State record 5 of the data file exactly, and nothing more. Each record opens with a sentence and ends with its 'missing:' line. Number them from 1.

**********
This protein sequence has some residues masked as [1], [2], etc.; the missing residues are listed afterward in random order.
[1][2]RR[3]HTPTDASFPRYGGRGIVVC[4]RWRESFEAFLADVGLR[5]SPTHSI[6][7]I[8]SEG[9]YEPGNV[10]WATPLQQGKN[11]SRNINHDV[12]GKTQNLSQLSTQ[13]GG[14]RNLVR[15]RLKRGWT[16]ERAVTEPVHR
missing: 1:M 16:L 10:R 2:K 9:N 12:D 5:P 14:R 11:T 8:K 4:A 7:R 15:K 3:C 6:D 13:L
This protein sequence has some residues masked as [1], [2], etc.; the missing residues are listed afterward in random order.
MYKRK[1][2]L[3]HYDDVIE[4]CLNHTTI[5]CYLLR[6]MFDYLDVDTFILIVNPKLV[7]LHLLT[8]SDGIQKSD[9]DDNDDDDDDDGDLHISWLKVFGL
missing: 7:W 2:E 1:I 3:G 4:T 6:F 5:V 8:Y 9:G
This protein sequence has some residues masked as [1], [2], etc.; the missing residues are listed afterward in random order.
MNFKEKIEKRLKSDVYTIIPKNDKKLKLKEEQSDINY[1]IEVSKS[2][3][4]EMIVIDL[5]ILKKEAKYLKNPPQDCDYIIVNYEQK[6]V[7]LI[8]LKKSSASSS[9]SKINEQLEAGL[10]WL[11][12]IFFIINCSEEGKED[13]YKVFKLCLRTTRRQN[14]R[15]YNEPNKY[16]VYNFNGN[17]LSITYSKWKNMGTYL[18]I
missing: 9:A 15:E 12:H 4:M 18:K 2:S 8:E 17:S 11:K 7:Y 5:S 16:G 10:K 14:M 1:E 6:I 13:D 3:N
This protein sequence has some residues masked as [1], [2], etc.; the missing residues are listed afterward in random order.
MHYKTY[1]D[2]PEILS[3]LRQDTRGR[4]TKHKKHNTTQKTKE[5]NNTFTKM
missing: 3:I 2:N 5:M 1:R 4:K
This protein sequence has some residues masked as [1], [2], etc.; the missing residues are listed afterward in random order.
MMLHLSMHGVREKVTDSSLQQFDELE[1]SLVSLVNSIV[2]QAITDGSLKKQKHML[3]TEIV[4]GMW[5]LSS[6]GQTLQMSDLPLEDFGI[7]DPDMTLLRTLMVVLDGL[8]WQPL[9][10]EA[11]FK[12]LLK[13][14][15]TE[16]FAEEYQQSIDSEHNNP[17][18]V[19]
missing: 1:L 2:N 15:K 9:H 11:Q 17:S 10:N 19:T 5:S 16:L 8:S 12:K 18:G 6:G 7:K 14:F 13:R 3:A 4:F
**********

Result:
This protein sequence has some residues masked as [1], [2], etc.; the missing residues are listed afterward in random order.
MMLHLSMHGVREKVTDSSLQQFDELE[1]SLVSLVNSIV[2]QAITDGSLKKQKHML[3]TEIV[4]GMW[5]LSS[6]GQTLQMSDLPLEDFGI[7]DPDMTLLRTLMVVLDGL[8]WQPL[9][10]EA[11]FK[12]LLK[13][14][15]TE[16]FAEEYQQSIDSEHNNP[17][18]V[19]
missing: 1:L 2:N 15:K 9:H 11:Q 17:S 10:N 19:T 5:S 16:L 8:S 12:K 18:G 6:G 7:K 14:F 13:R 3:A 4:F